out front for more on this is stephanie rawlings-blake, former defense attorney and former mayor of baltimore. what is so fascinating is what omar was laying out today is the silence. 24 hours ago, you and i were talking about the jury's questions to the judge and the possibility that they were deadlocked. and since, nothing. what do you take from that? >> kate, i take that they are doing their job. they heard from the judge that they are to do their best to reach a consensus. and they are taking that job seriously, and i applaud them. it -- it is certainly not easy. this is a very, very heavy decision that they have to make. and it is a tough call. and i am sure, um, there are jurors -- as we know from the question -- some of them are willing to give officer potter the benefit of the doubt and some of them are not. and we will see if it gets down to this horse trading that sometimes happens in a jury room. >> always wonder what more time in deliberations means for an
eventual verdict. 24 hours now, third day of deliberations has just wrapped. does that tell you anything about where this is headed? >> i think, um, it's headed towards a -- what some would call a compromise verdict. there are probably some jurors -- and we will not know until afterwards how many -- that feel that there was no possible way that she could actually confuse a gun with a taser. and that she needs to held -- to be held to account for that egregious mistake, and i'm sure that there are some on the other side that are saying listen, they are the same shape. they are the same dush-- you kn almost the same size. it was a chaotic -- a chaotic experience and this trained officer made a mistake, and i will not send her to jail for that. and -- and they're going back and forth and back and forth. and i -- i honestly feel that they will reach some sort of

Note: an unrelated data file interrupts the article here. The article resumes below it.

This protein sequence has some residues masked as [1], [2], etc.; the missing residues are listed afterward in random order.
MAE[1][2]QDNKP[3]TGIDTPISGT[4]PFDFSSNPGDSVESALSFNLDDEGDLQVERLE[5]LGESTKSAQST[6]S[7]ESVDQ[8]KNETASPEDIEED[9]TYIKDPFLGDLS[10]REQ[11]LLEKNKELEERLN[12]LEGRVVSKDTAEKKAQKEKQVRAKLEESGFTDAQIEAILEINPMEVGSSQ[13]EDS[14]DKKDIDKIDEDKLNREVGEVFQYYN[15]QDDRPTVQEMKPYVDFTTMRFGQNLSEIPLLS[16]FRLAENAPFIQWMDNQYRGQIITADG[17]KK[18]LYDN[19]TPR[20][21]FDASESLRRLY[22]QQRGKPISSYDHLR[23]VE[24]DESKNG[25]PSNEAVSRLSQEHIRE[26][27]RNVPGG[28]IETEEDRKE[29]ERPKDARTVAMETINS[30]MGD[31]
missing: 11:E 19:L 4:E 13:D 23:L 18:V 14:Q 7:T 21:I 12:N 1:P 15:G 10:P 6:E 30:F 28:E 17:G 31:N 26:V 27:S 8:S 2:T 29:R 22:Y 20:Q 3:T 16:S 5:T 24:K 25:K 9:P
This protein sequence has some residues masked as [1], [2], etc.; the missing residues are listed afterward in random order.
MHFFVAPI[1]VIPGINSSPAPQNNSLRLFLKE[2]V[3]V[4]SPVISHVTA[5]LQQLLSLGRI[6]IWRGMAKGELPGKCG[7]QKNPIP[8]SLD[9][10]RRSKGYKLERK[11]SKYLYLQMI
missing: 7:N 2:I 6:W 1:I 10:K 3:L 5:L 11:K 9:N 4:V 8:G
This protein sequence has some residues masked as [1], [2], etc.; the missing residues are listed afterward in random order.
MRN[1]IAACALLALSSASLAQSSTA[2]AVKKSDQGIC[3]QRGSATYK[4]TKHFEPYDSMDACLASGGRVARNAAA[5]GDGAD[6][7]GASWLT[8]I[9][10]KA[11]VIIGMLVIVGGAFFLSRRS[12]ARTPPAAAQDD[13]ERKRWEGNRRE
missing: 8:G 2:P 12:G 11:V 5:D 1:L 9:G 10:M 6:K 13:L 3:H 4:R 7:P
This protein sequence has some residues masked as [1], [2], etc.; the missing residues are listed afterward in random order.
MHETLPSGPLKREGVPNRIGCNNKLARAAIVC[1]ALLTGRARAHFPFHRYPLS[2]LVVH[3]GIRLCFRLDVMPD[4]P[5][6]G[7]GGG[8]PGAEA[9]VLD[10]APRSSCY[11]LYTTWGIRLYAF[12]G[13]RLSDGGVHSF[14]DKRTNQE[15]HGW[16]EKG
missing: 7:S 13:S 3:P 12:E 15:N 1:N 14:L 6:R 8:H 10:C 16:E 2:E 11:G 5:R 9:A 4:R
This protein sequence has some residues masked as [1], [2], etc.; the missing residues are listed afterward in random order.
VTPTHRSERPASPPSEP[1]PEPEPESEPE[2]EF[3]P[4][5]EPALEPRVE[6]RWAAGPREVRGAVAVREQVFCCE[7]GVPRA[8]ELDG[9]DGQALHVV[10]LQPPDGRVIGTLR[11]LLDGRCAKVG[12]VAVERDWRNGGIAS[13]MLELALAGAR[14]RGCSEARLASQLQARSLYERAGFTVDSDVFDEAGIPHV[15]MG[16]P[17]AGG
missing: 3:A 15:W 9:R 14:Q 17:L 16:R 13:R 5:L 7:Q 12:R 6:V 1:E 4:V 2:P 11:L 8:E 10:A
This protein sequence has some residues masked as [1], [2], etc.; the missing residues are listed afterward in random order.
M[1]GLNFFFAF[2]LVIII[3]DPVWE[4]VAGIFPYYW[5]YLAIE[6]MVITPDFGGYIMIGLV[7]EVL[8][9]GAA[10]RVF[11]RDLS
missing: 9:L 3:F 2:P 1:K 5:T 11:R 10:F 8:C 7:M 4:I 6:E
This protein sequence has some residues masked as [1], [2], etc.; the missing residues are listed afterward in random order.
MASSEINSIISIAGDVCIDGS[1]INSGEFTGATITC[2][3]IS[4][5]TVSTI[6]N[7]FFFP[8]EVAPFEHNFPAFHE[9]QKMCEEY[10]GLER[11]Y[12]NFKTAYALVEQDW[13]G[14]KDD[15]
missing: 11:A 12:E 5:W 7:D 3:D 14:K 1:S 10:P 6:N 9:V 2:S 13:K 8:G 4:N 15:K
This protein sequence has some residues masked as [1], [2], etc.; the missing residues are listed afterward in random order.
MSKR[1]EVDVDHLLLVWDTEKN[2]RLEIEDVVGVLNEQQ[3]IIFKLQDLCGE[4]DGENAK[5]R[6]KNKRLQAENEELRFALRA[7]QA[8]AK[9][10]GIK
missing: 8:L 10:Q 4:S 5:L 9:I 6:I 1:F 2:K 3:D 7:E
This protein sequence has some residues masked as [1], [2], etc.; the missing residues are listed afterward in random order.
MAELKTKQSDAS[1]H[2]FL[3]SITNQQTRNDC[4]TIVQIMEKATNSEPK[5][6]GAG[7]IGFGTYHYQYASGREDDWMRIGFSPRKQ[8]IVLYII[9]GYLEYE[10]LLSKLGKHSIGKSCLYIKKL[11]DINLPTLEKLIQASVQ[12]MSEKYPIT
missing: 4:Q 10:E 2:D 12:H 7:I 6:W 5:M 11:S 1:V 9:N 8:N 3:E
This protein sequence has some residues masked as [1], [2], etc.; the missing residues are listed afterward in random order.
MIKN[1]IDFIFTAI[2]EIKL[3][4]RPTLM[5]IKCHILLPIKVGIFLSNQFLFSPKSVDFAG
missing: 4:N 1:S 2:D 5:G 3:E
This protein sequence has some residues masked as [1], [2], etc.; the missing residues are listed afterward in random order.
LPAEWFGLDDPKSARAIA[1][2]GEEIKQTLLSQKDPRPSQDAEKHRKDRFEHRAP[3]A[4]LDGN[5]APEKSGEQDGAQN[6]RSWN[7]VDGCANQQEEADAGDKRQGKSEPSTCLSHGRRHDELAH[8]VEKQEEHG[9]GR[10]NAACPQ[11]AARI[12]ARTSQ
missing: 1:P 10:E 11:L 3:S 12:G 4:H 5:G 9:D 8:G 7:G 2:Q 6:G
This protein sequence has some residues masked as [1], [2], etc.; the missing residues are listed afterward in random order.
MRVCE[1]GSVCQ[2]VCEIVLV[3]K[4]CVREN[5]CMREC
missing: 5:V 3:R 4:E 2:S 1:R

compromised verdict on lesser charges. >> so interesting. so, the jury's sequestered. so, they're isolated and away from the public, as well as from their families and, of course, christmas is saturday. the judge says -- had said that they are not going to hold them over through, they will pick it back up next week. but the timing -- the -- the pressure of the timing, knowing a holiday is coming, how does that impact a jury? >> even a weekend can im -- the upcoming weekend can impact a jury, so i know with the holidays coming, these people are -- are just like us. you know, they want to get home with their families, they want to be able to prepare meals, wrap gifts, all of the things. and with this trial hanging over their head, with this verdict hanging over their head, they are not going to be able to do it. that's why i really feel they are leaning towards, you know, trading in there, horse trading. and they'll come up with some agreement. >> interesting. stephanie rawlings-blake, great to see you again. out frontal for us next, 70,000 covid hospitalizations and counting.